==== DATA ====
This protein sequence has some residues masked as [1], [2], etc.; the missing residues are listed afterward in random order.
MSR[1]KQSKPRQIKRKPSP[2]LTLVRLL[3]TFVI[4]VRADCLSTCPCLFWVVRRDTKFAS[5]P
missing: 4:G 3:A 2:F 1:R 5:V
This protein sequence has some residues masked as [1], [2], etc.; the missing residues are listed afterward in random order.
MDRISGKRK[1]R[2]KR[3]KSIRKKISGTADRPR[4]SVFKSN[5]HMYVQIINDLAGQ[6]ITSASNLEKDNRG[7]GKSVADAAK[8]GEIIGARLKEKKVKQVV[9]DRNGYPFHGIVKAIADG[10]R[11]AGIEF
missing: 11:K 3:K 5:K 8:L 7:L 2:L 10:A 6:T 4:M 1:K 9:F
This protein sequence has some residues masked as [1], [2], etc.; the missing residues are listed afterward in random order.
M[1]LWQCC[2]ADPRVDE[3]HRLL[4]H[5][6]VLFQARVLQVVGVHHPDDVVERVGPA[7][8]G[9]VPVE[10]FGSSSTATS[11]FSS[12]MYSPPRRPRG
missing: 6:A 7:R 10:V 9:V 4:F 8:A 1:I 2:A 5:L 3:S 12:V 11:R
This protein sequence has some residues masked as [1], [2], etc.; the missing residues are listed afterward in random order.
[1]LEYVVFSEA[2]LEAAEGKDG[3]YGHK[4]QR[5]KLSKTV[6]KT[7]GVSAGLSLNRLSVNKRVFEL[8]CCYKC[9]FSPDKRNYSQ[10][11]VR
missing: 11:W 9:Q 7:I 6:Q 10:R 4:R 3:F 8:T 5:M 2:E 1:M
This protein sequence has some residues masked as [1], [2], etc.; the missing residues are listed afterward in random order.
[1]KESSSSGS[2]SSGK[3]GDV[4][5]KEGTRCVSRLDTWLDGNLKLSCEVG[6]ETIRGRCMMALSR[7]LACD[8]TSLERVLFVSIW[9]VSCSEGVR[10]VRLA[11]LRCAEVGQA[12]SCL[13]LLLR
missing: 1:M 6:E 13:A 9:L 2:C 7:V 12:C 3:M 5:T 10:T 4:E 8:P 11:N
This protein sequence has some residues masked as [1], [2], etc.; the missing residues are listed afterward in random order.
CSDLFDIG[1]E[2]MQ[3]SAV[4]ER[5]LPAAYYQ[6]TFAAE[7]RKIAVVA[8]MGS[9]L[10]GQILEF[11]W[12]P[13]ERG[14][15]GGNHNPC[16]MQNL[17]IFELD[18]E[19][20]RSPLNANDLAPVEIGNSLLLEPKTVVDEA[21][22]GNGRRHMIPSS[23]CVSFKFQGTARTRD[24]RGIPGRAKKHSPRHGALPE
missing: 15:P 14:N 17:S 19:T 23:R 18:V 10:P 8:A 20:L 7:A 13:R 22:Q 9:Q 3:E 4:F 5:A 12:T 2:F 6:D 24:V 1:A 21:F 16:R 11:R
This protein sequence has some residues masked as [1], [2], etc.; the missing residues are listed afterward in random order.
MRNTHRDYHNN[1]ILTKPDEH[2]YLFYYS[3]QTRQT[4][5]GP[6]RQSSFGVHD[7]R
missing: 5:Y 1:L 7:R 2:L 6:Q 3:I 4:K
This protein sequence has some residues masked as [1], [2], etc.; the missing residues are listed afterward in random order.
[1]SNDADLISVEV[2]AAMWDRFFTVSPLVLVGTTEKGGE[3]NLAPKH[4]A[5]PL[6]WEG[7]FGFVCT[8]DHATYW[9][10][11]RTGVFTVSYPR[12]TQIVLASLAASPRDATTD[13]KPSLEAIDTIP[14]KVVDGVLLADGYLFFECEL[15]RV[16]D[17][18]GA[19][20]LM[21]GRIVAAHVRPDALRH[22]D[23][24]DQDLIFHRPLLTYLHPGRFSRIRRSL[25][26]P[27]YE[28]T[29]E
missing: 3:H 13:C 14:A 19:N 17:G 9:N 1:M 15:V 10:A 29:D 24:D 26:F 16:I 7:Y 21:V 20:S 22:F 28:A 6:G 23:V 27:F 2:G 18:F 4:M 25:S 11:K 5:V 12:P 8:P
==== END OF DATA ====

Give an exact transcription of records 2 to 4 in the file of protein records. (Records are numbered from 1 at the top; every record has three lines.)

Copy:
This protein sequence has some residues masked as [1], [2], etc.; the missing residues are listed afterward in random order.
MDRISGKRK[1]R[2]KR[3]KSIRKKISGTADRPR[4]SVFKSN[5]HMYVQIINDLAGQ[6]ITSASNLEKDNRG[7]GKSVADAAK[8]GEIIGARLKEKKVKQVV[9]DRNGYPFHGIVKAIADG[10]R[11]AGIEF
missing: 11:K 3:K 5:K 8:L 7:L 2:L 10:A 6:T 4:M 1:K 9:F
This protein sequence has some residues masked as [1], [2], etc.; the missing residues are listed afterward in random order.
M[1]LWQCC[2]ADPRVDE[3]HRLL[4]H[5][6]VLFQARVLQVVGVHHPDDVVERVGPA[7][8]G[9]VPVE[10]FGSSSTATS[11]FSS[12]MYSPPRRPRG
missing: 6:A 7:R 10:V 9:V 4:F 8:A 1:I 2:A 5:L 3:S 12:V 11:R
This protein sequence has some residues masked as [1], [2], etc.; the missing residues are listed afterward in random order.
[1]LEYVVFSEA[2]LEAAEGKDG[3]YGHK[4]QR[5]KLSKTV[6]KT[7]GVSAGLSLNRLSVNKRVFEL[8]CCYKC[9]FSPDKRNYSQ[10][11]VR
missing: 11:W 9:Q 7:I 6:Q 10:R 4:R 3:F 8:T 5:M 2:E 1:M